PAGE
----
1. not pertinent to the matter under consideration;

- Example: "an issue extraneous to the debate"

- Example: "the price was immaterial"

- Example: "mentioned several impertinent facts before finally coming to the point"

[syn: extraneous, immaterial, impertinent,

2. statistically unrelated;

3. having a set of mutually perpendicular axes; meeting at right angles;

- Example: "wind and sea may displace the ship's center of gravity along three orthogonal axes"

- Example: "a rectangular Cartesian coordinate system"

[syn:

The Collaborative International Dictionary of English v.0.48:

Orthogonal \Or*thog"o*nal\, a. [Cf. F. orthogonal.] Right-angled; rectangular; as, an orthogonal intersection of one curve with another. [1913 Webster] Orthogonal projection. See under Orthographic. [1913 Webster]WordNet (r) 3.0 (2006):

orthogonal adj 1: not pertinent to the matter under consideration; "an issue extraneous to the debate"; "the price was immaterial"; "mentioned several impertinent facts before finally coming to the point" [syn: extraneous, immaterial, impertinent, orthogonal] 2: statistically unrelated 3: having a set of mutually perpendicular axes; meeting at right angles; "wind and sea may displace the ship's center of gravity along three orthogonal axes"; "a rectangular Cartesian coordinate system" [syn: orthogonal, rectangular]Moby Thesaurus II by Grady Ward, 1.0:

35 Moby Thesaurus words for "orthogonal": cube-shaped, cubed, cubic, cubiform, cuboid, diced, foursquare, normal, oblong, orthodiagonal, orthometric, perpendicular, plumb, plunging, precipitous, quadrangular, quadrate, quadriform, quadrilateral, rectangular, rhombic, rhomboid, right-angle, right-angled, right-angular, sheer, square, steep, straight-up, straight-up-and-down, tetragonal, tetrahedral, trapezohedral, trapezoid, up-and-downThe Jargon File (version 4.4.7, 29 Dec 2003):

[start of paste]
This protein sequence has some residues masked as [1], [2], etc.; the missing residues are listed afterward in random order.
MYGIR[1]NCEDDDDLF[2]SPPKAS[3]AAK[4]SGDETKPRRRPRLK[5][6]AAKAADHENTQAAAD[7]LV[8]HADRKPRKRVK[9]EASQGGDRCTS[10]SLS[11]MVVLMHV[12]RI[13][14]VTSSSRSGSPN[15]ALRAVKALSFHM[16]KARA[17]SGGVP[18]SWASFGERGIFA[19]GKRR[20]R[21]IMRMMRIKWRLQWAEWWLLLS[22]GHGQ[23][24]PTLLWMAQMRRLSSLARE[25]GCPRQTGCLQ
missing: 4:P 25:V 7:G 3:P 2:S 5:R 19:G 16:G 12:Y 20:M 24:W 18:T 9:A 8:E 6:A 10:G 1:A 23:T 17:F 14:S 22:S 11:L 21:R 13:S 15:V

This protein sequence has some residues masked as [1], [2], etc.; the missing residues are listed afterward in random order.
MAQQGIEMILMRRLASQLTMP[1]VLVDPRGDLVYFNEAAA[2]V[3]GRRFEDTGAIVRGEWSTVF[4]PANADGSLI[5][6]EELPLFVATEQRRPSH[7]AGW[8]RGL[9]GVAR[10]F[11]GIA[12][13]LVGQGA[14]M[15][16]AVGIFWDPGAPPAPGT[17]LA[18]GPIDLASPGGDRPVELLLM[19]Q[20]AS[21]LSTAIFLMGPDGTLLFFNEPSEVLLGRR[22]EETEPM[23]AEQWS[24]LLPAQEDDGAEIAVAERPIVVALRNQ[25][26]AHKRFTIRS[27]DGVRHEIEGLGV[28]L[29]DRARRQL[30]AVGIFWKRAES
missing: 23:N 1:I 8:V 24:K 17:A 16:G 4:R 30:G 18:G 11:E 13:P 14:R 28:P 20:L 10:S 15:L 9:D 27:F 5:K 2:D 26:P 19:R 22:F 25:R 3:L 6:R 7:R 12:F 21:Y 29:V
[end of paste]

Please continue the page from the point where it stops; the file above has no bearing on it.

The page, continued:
orthogonal adj. [from mathematics] Mutually independent; well separated; sometimes, irrelevant to. Used in a generalization of its mathematical meaning to describe sets of primitives or capabilities that, like a vector basis in geometry, span the entire ?capability space? of the system and are in some sense non-overlapping or mutually independent. For example, in architectures such as the PDP-11 or VAX where all or nearly all registers can be used interchangeably in any role with respect to any instruction, the register set is said to be orthogonal. Or, in logic, the set of operators not and or is orthogonal, but the set nand, or, and not is not (because any one of these can be expressed in terms of the others). Also used in comments on human discourse: ?This may be orthogonal to the discussion, but....?The Free On-line Dictionary of Computing (30 December 2018):

orthogonalAt 90 degrees (right angles). N mutually orthogonal vectors span an N-dimensional vector space, meaning that, any vector in the space can be expressed as a linear combination of the vectors. This is true of any set of N linearly independent vectors. The term is used loosely to mean mutually independent or well separated. It is used to describe sets of primitives or capabilities that, like linearly independent vectors in geometry, span the entire "capability space" and are in some sense non-overlapping or mutually independent. For example, in logic, the set of operators "not" and "or" is described as orthogonal, but the set "nand", "or", and "not" is not (because any one of these can be expressed in terms of the others). Also used loosely to mean "irrelevant to", e.g. "This may be orthogonal to the discussion, but ...", similar to "going off at a tangent". See also orthogonal instruction set. [Jargon File] (2002-12-02)